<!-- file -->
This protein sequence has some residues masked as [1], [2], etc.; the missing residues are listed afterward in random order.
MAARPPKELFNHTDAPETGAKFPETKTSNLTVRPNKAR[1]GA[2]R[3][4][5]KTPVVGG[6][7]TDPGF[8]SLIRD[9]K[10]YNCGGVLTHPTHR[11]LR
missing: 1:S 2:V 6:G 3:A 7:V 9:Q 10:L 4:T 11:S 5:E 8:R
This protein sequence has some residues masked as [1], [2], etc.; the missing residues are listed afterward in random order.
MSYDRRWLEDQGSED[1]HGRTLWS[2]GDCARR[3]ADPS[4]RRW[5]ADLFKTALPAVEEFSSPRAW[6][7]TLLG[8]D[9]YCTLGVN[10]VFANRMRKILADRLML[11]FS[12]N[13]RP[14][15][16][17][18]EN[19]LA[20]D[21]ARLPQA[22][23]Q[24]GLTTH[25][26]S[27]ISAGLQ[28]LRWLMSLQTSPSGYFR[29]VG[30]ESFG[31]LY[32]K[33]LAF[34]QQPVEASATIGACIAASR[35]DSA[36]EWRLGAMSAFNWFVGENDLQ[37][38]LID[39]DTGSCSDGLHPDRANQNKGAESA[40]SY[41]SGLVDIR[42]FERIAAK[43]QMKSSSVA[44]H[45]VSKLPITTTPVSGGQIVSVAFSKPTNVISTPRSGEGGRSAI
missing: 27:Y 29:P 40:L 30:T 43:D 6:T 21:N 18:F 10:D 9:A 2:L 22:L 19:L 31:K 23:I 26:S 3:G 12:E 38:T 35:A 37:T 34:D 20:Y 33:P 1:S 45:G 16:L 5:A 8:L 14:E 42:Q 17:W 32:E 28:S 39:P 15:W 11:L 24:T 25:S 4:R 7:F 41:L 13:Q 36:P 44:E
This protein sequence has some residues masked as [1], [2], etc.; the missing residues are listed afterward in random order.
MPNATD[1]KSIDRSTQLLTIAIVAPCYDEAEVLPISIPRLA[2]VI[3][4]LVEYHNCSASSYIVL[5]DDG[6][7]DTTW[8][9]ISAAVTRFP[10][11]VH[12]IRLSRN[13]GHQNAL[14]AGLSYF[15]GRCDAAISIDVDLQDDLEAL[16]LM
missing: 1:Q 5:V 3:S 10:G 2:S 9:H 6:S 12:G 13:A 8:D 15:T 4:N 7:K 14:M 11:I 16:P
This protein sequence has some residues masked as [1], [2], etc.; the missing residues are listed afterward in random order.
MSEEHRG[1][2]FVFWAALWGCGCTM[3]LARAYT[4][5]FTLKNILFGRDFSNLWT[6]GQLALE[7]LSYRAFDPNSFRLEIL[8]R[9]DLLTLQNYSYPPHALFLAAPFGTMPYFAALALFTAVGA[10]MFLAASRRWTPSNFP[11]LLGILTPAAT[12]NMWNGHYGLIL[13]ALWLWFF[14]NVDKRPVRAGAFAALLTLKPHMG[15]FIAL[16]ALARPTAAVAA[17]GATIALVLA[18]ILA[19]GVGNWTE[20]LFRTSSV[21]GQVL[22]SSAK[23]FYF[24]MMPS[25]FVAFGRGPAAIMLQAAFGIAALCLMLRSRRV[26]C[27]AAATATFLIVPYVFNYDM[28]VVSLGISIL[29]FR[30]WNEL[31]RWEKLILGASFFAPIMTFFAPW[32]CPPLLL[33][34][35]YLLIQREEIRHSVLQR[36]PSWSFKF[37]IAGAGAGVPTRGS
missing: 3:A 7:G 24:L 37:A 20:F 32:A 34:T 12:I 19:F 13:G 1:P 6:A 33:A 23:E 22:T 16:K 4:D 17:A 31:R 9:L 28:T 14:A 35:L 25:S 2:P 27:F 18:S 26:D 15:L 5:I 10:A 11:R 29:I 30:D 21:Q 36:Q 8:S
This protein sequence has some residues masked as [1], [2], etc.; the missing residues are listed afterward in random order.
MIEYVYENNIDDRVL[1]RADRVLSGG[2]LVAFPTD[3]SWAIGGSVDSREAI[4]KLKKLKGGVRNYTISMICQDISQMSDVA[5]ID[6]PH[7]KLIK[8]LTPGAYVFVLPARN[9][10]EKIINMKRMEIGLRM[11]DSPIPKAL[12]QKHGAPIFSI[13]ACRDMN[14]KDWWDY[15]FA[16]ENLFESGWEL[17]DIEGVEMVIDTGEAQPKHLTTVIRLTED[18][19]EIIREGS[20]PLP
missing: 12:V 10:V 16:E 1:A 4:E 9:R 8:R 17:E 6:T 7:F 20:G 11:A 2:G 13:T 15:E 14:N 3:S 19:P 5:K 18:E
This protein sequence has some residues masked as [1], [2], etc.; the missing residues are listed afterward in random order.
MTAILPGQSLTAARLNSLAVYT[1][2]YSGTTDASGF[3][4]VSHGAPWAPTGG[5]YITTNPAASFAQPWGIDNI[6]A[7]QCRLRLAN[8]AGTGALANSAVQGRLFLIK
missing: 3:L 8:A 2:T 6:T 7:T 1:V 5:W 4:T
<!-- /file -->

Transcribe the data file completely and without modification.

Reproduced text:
This protein sequence has some residues masked as [1], [2], etc.; the missing residues are listed afterward in random order.
MAARPPKELFNHTDAPETGAKFPETKTSNLTVRPNKAR[1]GA[2]R[3][4][5]KTPVVGG[6][7]TDPGF[8]SLIRD[9]K[10]YNCGGVLTHPTHR[11]LR
missing: 1:S 2:V 6:G 3:A 7:V 9:Q 10:L 4:T 11:S 5:E 8:R
This protein sequence has some residues masked as [1], [2], etc.; the missing residues are listed afterward in random order.
MSYDRRWLEDQGSED[1]HGRTLWS[2]GDCARR[3]ADPS[4]RRW[5]ADLFKTALPAVEEFSSPRAW[6][7]TLLG[8]D[9]YCTLGVN[10]VFANRMRKILADRLML[11]FS[12]N[13]RP[14][15][16][17][18]EN[19]LA[20]D[21]ARLPQA[22][23]Q[24]GLTTH[25][26]S[27]ISAGLQ[28]LRWLMSLQTSPSGYFR[29]VG[30]ESFG[31]LY[32]K[33]LAF[34]QQPVEASATIGACIAASR[35]DSA[36]EWRLGAMSAFNWFVGENDLQ[37][38]LID[39]DTGSCSDGLHPDRANQNKGAESA[40]SY[41]SGLVDIR[42]FERIAAK[43]QMKSSSVA[44]H[45]VSKLPITTTPVSGGQIVSVAFSKPTNVISTPRSGEGGRSAI
missing: 27:Y 29:P 40:L 30:T 43:D 6:T 21:N 18:F 10:D 9:A 2:L 22:L 19:L 31:K 23:I 26:S 3:G 12:E 38:T 35:A 37:T 34:D 20:Y 33:P 1:S 45:G 16:L 5:A 8:L 14:E 42:Q 17:W 32:E 28:S 39:P 15:W 11:L 24:T 25:S 4:R 7:F 41:L 13:Q 36:P 44:E
This protein sequence has some residues masked as [1], [2], etc.; the missing residues are listed afterward in random order.
MPNATD[1]KSIDRSTQLLTIAIVAPCYDEAEVLPISIPRLA[2]VI[3][4]LVEYHNCSASSYIVL[5]DDG[6][7]DTTW[8][9]ISAAVTRFP[10][11]VH[12]IRLSRN[13]GHQNAL[14]AGLSYF[15]GRCDAAISIDVDLQDDLEAL[16]LM
missing: 1:Q 5:V 3:S 10:G 2:S 9:H 6:S 12:G 13:A 8:D 15:T 4:N 7:K 14:M 11:I 16:P
This protein sequence has some residues masked as [1], [2], etc.; the missing residues are listed afterward in random order.
MSEEHRG[1][2]FVFWAALWGCGCTM[3]LARAYT[4][5]FTLKNILFGRDFSNLWT[6]GQLALE[7]LSYRAFDPNSFRLEIL[8]R[9]DLLTLQNYSYPPHALFLAAPFGTMPYFAALALFTAVGA[10]MFLAASRRWTPSNFP[11]LLGILTPAAT[12]NMWNGHYGLIL[13]ALWLWFF[14]NVDKRPVRAGAFAALLTLKPHMG[15]FIAL[16]ALARPTAAVAA[17]GATIALVLA[18]ILA[19]GVGNWTE[20]LFRTSSV[21]GQVL[22]SSAK[23]FYF[24]MMPS[25]FVAFGRGPAAIMLQAAFGIAALCLMLRSRRV[26]C[27]AAATATFLIVPYVFNYDM[28]VVSLGISIL[29]FR[30]WNEL[31]RWEKLILGASFFAPIMTFFAPW[32]CPPLLL[33][34][35]YLLIQREEIRHSVLQR[36]PSWSFKF[37]IAGAGAGVPTRGS
missing: 3:A 7:G 24:L 37:A 20:F 32:A 34:T 12:I 19:F 13:G 1:P 6:A 33:A 23:E 22:T 16:K 4:D 17:A 31:R 9:L 28:T 14:A 35:L 25:S 2:P 27:F 18:S 26:D 15:L 5:I 10:A 11:R 29:I 30:D 21:Q 36:Q 8:S
This protein sequence has some residues masked as [1], [2], etc.; the missing residues are listed afterward in random order.
MIEYVYENNIDDRVL[1]RADRVLSGG[2]LVAFPTD[3]SWAIGGSVDSREAI[4]KLKKLKGGVRNYTISMICQDISQMSDVA[5]ID[6]PH[7]KLIK[8]LTPGAYVFVLPARN[9][10]EKIINMKRMEIGLRM[11]DSPIPKAL[12]QKHGAPIFSI[13]ACRDMN[14]KDWWDY[15]FA[16]ENLFESGWEL[17]DIEGVEMVIDTGEAQPKHLTTVIRLTED[18][19]EIIREGS[20]PLP
missing: 12:V 10:V 16:E 1:A 4:E 9:R 8:R 17:E 6:T 7:F 20:G 11:A 2:G 13:T 15:E 14:N 3:S 19:P 5:K 18:E
This protein sequence has some residues masked as [1], [2], etc.; the missing residues are listed afterward in random order.
MTAILPGQSLTAARLNSLAVYT[1][2]YSGTTDASGF[3][4]VSHGAPWAPTGG[5]YITTNPAASFAQPWGIDNI[6]A[7]QCRLRLAN[8]AGTGALANSAVQGRLFLIK
missing: 3:L 8:A 2:T 6:T 7:T 1:V 5:W 4:T